Quoting Villa, 183 Ill.App.3d at 750, defendant argues that " [u]nder Illinois law, an agent is one who acts under authority from another to transact business for him or manage his affairs and who is required to act for the other." The argument is unpersuasive. It is well established that " [a]n agency is a fiduciary relationship in which the principal has the right to control the agent's conduct and the agent has the power to act on the principal's behalf." Powell v. Dean Foods Co., 2013 IL App. (1st) 082513-B, ¶ 65,

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7 N.E.3d 675, 379 Ill.Dec. 837. We find nothing in the LLC Agreement that gives ENS any right to control defendant. Indeed, quite the opposite appears to be true. Because ENS has no right to control defendant, defendant is not ENS's agent.

[¶10] The question we are left with is whether defendant's role, if any, in paying Rick's workers' compensation settlement confers immunity, pursuant to section 5(a), from a common-law action for damages. To answer this question, it is necessary first to consider the principles set forth in Ioerger and an earlier decision from our supreme court, Forsythe v. Clark USA, Inc., 224 Ill.2d 274, 864 N.E.2d 227, 309 Ill.Dec. 361 (2007).

[¶11] In Forsythe, the plaintiffs brought wrongful-death actions against the defendant. The decedents, who were employees of a wholly owned subsidiary of the defendant, died in a fire at a refinery. Id. at 278. The fire allegedly occurred when other employees of the defendant's subsidiary attempted to replace a valve on a pipe without ensuring that flammable materials within the pipe had been depressurized. Id. The plaintiffs alleged that the employees who attempted to replace the valve were not qualified to do so. The plaintiffs further alleged that, as part of its overall budgetary strategy, the defendant required its subsidiary to engage in cost-cutting measures that prevented the subsidiary from properly training its employees and keeping the premises in a safe condition. Id. The defendant argued that it was merely a holding company and owed no duty to the employees of its subsidiary. Id. at 279. The trial court entered summary judgment for the defendant. Id. Our supreme court concluded that the defendant could potentially be held liable under a theory of active-participant liability. The court held that " [w]here there is evidence sufficient to prove that a parent company mandated an overall business and budgetary strategy and carried that strategy out by its own specific direction or authorization, surpassing the control exercised as a normal incident of ownership in disregard for the interests of the subsidiary, that parent company could face liability." (Emphasis in original.) Id. at 290.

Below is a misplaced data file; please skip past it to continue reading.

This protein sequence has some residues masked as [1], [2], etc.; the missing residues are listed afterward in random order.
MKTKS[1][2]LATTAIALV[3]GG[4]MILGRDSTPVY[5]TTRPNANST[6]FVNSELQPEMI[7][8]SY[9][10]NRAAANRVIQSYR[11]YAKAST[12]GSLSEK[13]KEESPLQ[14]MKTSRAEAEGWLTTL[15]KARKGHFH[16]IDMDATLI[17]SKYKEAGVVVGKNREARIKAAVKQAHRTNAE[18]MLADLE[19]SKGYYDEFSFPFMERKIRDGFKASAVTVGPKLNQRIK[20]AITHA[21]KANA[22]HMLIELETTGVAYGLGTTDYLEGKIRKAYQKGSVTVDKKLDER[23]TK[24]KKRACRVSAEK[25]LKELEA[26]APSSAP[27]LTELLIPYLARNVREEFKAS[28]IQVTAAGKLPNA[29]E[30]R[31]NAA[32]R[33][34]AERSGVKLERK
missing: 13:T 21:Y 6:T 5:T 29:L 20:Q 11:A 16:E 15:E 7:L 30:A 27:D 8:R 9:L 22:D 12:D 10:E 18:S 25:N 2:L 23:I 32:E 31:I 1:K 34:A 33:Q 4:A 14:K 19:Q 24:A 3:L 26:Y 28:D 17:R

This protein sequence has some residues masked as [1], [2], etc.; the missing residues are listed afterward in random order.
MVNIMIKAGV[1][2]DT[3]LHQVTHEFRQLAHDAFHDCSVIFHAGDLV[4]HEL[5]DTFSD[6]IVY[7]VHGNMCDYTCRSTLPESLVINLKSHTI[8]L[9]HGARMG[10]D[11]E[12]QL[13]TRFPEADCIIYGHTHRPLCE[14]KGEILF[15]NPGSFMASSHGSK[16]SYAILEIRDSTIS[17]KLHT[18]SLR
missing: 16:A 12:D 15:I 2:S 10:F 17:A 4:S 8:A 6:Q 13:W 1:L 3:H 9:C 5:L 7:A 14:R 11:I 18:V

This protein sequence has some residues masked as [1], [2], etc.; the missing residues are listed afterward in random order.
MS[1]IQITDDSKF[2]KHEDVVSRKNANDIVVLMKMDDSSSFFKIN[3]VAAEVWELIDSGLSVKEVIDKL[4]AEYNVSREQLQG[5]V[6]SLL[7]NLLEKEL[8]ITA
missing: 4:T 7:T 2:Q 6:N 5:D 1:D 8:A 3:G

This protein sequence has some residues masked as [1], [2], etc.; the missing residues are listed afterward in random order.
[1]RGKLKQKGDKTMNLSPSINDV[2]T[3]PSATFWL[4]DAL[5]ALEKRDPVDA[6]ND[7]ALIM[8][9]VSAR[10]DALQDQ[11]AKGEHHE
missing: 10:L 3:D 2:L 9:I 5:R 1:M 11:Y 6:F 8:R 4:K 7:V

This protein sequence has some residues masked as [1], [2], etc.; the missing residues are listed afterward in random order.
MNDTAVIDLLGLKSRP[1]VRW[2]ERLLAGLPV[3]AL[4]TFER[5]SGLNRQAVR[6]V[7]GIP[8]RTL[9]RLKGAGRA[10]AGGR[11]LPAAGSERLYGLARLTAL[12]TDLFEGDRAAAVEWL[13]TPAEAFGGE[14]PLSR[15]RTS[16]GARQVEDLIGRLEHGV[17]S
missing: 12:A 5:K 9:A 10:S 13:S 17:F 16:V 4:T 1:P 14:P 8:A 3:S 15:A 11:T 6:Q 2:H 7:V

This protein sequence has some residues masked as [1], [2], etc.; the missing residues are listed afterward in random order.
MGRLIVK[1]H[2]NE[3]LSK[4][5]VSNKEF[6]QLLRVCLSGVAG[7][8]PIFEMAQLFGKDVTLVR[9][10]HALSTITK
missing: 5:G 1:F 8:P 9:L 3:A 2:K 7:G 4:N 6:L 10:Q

[¶12] The Forsythe court concluded that there were genuine issues of material fact and the defendant was not entitled to judgment as a matter of law on the question of active-participant liability. More significantly for present purposes, the Forsythe court rejected the defendant's argument that section 5(a) of the Act immunized it from active-participant liability for injuries to workers employed by its subsidiary. In essence, the defendant asked to be treated as the decedents' employer on the basis that imposing active-participant liability would be equivalent to piercing the corporate veil. The Forsythe court rejected the argument:

" Direct participant liability, as we now recognize it, does not rest on piercing the corporate veil such that the liability of the subsidiary is the liability of the parent. On the contrary, this form of liability is asserted, as its name suggests, for a parent's direct participation, superseding the discretion and interest of the subsidiary, and creating conditions leading to the activity complained of. ***
In essence, defendant is requesting that it be allowed to pierce its own corporate veil in order to avoid liability. Illinois courts have consistently expressed reluctance for allowing such a practice. [Citations.] The appellate court in this case recognized this point

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when it rejected defendant's attempt 'to have its cake and eat it too: asserting, on the one hand, that it was merely a shareholder in arguing that it owed no duty to the decedents, while, at the same time, attempting to invoke the Act's grant of immunity by characterizing itself as the decedents' employer.' [Citation.]
*** It was [the subsidiary], not defendant, who paid workers' compensation benefits to the decedents' families. It was [the subsidiary], not defendant, who actually employed the decedents. As such it is [the subsidiary], not [the defendant], that should enjoy the exclusive remedy provision of the *** Act. We decline to allow [the defendant] to pierce its own corporate veil. Accordingly, the *** Act does not immunize defendant from liability." Id. at 297-98.